Research in the Meilleur lab focuses on mapping intra- and intermolecular interactions that govern enzyme function within the microenvironment of the catalytic site. Knowledge of local electrostatics, hydrogen-bonding networks and protonation states of titratable catalytic residues is essential for proper thermodynamic modeling and for predicting binding interactions in molecular recognition and catalysis.
Biological catalysts, or enzymes, fluctuate to function. While the prevailing structure based view of enzymes is of a scaffold that precisely positions a few key catalytic residues, the process is intrinsically dynamic and relies upon a series of coordinated chemical and structural changes throughout the reaction cycle. As a result, the microenvironment at and around the active site of the enzyme can fluctuate significantly, altering and perturbing local electrostatics, H-bonding interactions and the pKa of titratable catalytic residues. While small structural changes that result in minor conformations can dominate reactivity in some systems, many enzymes require substantial conformational changes in order to bind, position, process and release their reactants. When these active sites are buried within extended tunnels or clefts, additional questions arise on how local conformational flexibility and chemical environment couple to control binding and release of substrate and product.
The enzymatic systems currently targeted in our lab to investigate the role and significance of conformational flexibility in enzymatic mechanism include the cellulose degrading enzymes, Hypocrea jecorina Cel7a and Neurospora Crassa PMO-2.The active site of HjCel7a and NcPMO-2 are very extended and contain a number of flexible loops and numerous aromatic residues.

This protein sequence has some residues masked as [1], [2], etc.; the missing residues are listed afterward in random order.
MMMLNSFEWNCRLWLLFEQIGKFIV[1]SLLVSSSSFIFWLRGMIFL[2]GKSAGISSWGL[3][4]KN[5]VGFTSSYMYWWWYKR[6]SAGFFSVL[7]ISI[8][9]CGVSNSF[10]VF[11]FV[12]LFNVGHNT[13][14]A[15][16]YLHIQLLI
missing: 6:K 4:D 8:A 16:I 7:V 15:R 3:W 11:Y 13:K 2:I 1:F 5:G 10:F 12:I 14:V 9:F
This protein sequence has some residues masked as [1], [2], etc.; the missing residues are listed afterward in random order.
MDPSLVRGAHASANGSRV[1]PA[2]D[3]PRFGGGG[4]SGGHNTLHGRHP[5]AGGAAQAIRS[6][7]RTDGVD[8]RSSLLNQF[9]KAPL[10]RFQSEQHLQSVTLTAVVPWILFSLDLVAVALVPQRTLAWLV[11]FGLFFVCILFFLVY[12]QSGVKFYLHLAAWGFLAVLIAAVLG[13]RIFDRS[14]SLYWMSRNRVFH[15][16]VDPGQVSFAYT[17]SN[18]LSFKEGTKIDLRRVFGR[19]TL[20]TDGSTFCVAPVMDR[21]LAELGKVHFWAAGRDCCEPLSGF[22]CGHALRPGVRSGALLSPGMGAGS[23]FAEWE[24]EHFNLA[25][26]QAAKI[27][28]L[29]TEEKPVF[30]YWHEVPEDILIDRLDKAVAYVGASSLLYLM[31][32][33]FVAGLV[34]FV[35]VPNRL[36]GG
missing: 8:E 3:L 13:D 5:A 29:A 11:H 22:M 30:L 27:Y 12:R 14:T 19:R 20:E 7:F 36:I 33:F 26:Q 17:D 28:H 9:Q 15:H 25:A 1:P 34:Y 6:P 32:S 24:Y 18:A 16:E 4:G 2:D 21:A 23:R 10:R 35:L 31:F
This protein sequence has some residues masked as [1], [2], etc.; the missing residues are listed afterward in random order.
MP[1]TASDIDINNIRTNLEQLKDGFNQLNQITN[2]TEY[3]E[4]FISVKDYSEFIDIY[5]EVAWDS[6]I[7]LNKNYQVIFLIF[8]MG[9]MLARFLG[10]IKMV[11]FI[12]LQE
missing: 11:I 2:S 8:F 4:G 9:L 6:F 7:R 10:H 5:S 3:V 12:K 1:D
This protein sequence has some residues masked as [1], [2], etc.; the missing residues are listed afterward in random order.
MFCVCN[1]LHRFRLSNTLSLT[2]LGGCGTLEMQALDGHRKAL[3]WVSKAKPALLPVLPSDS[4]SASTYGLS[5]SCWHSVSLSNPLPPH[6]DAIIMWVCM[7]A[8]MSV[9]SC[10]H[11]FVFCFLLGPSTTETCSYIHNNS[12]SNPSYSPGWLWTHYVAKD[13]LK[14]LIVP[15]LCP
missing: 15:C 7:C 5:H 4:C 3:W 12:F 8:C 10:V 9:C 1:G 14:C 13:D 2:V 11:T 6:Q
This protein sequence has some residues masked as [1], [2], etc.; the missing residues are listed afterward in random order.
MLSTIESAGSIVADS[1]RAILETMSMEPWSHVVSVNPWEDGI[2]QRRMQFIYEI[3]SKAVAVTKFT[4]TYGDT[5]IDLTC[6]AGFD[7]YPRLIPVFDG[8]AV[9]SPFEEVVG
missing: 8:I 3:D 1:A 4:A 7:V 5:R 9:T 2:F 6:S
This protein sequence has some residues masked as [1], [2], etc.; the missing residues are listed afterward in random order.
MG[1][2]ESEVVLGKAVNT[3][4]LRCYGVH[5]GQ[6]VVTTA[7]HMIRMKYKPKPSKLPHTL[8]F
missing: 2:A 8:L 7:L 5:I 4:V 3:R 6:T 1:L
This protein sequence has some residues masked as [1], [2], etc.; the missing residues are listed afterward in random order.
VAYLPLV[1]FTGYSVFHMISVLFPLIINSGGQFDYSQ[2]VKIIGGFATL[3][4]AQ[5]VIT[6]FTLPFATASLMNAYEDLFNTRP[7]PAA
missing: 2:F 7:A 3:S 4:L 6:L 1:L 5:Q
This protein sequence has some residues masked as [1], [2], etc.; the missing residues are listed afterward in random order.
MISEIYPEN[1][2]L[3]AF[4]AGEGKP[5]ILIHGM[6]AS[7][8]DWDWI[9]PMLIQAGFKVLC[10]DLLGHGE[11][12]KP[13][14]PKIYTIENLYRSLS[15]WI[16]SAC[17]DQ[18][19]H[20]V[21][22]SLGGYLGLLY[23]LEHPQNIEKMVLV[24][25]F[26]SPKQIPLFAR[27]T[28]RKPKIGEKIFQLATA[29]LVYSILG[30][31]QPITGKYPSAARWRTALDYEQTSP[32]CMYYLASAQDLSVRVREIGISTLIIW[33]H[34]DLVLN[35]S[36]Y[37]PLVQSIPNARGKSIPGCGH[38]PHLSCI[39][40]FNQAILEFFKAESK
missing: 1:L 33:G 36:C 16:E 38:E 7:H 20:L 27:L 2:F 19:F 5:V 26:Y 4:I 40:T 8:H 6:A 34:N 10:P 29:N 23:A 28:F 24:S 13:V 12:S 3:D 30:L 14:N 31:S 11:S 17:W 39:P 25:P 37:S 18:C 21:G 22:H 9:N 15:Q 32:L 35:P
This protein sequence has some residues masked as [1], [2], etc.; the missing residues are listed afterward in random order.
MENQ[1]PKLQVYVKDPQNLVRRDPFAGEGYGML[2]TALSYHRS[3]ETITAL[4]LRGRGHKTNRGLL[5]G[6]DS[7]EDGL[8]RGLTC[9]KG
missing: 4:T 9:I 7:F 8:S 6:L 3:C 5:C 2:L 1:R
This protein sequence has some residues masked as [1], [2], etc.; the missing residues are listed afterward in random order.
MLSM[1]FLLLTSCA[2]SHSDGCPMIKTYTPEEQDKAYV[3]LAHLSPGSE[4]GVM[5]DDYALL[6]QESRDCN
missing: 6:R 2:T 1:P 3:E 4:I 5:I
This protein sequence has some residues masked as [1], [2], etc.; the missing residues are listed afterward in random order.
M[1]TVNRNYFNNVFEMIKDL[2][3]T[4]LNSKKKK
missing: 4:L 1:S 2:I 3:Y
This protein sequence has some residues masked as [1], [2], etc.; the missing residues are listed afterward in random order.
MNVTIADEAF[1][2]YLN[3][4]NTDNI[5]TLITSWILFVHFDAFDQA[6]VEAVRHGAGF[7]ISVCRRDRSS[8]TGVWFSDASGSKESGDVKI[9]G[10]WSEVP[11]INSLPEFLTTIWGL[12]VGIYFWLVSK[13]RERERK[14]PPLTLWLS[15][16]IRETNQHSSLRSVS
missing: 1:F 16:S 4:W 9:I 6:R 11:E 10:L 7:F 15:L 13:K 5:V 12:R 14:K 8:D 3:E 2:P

HjCel7a, a member of the Glycosyl Hydrolase family 7 (GH7), catalyzes the cleavage of glycosidic bonds in cellulose to produce cellobiose. Full length Cel7a consists of a small Carbohydrate Binding Module (CBM), a flexible linker and a Catalytic Core Domain (CCD). The CCD fold consists of a β-sandwich formed by two anti-parallel β-sheets. The catalytic site of Cel7a sits towards the end of a long substrate binding tunnel (~50 Å) formed along the concave side of the β-sandwich and structurally maintained, in part, by disulfide bridges. The bottom of the tunnel is composed of six flexible loops. The potential role of these loops in binding and catalysis has been the subject of recent investigations, but their functional implication remains unclear. The glycosidic bond is hydrolyzed at the active site of Cel7a by the concerted action of the catalytic residues Glu 212 and Glu 217. A third carboxylic residue, Asp 214 is thought to play a role in fine tuning the pKa of Glu 212.
Polysaccharide monooxyganses (PMOs), previously characterized as Glycosyl Hydrolase family 61(GH61) and now classified as Auxiliary Activity family 9 (AA9), have recently been characterized as cellulase enhancers. PMOs catalyze the oxidative degradation of cellulose. While GH7 family members act on the reducing ends of isolated chains of cellodextrin as a cellobiohydrolase, PMOs oxidize crystalline cellulose randomly and create new reducing ends for GH7 members to act on. PMOs are metal containing oxygenase enzymes. The active site is composed a copper ion liganded to the N-terminal His residue and another His residue. The overall fold is an immunoglobulin like β-sandwich accompanied by numerous loops. Recent structural studies have given insight into the C1’/C4 specificity of these enzymes; however, much remains to be learned about both the oxidation mechanism and the redox partners involved in the cellulose oxidative cycle.
We primarily combine atomic structure determination using X-ray and neutron crystallography and molecular dynamics approaches to map relationships between the electrostatic micro-environment of amino-acids, local dynamics and protonation states.